By Stephen Schenck | February 28, 2011 8:29 PM
Considering the vision needed to design a smartphone operating system, the development resources to turn it into a usable product, and the hardware partners backing it up with compatible handsets, it’s a little surprising that we have as many OS choices as we do. While for every Android success story there’s a Mobilinux that didn’t make the cut, you can’t win if you don’t play. Chinese state-owned mobile network China Unicom may be the next contender to throw an operating system in the ring, as it announced its plans to develop what it’s calling Wophone OS.
Wophone will be Linux-based, like Android, MeeGo, and so many other mobile operating systems. That framework gives China Unicom a solid starting point, but still leaves plenty of room for it to craft an OS dissimilar to currently-available options. The whole point, unsurprisingly, is to have a system tailored for Chinese users, with all the localization that entails.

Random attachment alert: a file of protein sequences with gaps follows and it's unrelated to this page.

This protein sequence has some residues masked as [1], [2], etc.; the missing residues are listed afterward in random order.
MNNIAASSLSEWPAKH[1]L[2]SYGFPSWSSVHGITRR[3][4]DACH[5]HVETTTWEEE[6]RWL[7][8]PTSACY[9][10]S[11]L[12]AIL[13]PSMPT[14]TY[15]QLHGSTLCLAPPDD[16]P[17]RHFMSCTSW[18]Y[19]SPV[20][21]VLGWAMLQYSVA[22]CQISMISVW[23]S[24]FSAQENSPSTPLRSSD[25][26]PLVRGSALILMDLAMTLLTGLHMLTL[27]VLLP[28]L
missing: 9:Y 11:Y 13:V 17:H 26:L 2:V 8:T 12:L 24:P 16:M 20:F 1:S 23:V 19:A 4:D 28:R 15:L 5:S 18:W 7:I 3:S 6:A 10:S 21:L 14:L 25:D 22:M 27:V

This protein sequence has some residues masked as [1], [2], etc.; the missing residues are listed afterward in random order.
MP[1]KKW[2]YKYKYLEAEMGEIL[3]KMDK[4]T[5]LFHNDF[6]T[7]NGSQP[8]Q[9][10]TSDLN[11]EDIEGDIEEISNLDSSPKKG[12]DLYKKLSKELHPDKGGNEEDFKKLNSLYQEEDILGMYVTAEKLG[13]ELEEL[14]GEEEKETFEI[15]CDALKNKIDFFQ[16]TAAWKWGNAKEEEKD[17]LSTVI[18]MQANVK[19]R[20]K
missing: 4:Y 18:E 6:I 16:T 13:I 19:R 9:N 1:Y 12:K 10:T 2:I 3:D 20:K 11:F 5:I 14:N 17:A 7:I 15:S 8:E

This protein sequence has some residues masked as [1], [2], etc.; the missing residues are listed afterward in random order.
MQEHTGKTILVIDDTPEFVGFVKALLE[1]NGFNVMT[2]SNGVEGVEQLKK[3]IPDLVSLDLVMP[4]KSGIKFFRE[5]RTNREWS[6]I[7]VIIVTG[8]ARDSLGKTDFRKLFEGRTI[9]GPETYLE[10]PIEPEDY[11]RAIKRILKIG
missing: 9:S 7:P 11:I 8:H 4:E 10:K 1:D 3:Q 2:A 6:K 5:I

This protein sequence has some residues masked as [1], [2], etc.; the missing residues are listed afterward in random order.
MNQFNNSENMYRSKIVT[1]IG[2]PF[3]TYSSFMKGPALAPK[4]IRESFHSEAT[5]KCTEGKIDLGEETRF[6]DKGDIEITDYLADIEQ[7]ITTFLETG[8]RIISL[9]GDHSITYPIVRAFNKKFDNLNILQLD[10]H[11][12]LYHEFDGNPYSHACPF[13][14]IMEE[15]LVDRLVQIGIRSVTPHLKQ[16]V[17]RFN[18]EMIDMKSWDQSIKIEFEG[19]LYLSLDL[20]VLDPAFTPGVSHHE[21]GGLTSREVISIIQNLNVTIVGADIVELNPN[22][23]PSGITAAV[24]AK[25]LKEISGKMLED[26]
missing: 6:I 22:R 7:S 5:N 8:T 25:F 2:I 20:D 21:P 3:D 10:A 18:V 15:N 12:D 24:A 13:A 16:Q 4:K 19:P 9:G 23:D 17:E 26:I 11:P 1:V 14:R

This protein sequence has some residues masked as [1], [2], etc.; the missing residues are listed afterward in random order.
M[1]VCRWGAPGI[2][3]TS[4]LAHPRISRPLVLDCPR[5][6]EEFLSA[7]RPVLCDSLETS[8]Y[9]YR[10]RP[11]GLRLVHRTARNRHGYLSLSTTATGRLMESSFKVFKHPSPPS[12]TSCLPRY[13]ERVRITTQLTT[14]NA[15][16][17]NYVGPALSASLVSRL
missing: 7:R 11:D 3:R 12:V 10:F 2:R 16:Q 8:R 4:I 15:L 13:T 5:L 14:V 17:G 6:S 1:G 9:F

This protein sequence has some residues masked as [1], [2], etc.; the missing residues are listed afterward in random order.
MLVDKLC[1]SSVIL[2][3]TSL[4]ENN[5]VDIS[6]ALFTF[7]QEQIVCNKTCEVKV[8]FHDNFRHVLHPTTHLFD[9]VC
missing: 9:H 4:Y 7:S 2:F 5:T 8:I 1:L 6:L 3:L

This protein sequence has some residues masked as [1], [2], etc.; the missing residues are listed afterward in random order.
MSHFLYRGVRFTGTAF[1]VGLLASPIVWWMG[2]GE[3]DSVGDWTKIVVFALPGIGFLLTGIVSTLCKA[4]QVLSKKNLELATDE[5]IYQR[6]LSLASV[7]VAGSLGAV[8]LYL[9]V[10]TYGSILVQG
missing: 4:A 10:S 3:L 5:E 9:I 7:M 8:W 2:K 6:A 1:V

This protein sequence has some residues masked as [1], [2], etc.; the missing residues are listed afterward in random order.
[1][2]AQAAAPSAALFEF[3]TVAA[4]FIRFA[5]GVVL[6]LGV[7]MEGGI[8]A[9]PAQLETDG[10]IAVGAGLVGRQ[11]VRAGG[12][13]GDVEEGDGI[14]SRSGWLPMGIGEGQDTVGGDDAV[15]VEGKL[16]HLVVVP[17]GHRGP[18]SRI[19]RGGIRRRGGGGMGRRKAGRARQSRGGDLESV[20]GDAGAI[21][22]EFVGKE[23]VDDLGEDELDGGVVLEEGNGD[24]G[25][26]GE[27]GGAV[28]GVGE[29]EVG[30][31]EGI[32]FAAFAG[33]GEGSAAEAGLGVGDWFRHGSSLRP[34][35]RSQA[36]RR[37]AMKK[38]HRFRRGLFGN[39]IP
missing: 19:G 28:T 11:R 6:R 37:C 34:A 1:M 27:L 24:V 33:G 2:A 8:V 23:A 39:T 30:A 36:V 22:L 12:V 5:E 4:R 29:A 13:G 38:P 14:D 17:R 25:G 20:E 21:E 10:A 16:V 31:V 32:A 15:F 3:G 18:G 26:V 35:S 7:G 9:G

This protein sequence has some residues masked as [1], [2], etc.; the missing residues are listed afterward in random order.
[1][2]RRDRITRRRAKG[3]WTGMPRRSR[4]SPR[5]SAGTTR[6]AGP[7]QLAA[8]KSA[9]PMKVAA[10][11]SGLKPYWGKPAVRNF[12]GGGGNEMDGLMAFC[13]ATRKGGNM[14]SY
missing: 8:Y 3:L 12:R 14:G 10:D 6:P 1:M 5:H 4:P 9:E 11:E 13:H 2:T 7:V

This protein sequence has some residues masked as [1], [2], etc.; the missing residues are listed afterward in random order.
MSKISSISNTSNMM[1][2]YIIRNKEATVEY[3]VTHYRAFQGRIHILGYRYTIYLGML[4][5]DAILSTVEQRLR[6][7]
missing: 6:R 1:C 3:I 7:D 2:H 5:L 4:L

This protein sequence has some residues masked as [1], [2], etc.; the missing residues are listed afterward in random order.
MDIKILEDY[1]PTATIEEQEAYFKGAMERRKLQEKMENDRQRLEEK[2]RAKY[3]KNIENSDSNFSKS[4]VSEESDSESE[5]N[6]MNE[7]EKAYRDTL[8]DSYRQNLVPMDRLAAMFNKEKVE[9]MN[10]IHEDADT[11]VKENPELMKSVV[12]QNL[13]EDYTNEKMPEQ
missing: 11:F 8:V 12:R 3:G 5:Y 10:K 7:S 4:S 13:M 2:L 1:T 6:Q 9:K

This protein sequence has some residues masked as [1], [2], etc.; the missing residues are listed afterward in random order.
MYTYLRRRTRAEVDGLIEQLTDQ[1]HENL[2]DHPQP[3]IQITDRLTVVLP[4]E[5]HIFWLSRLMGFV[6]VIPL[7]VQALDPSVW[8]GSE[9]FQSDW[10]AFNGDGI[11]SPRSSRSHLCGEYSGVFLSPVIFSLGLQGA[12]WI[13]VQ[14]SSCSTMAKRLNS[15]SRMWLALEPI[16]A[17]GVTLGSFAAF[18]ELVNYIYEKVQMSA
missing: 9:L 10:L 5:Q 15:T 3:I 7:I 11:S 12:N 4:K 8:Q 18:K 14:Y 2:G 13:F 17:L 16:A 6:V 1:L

Even before a finished OS is ready, plenty of hardware manufacturers are signing on, including Samsung, Motorola, and HTC. With around 800 million mobile users, the Chinese market is just too large to ignore, even when developing for an untested OS. There’s no sign yet of when the first devices will be available; when they do show up, look for both smartphones as well as tablets running Wophone.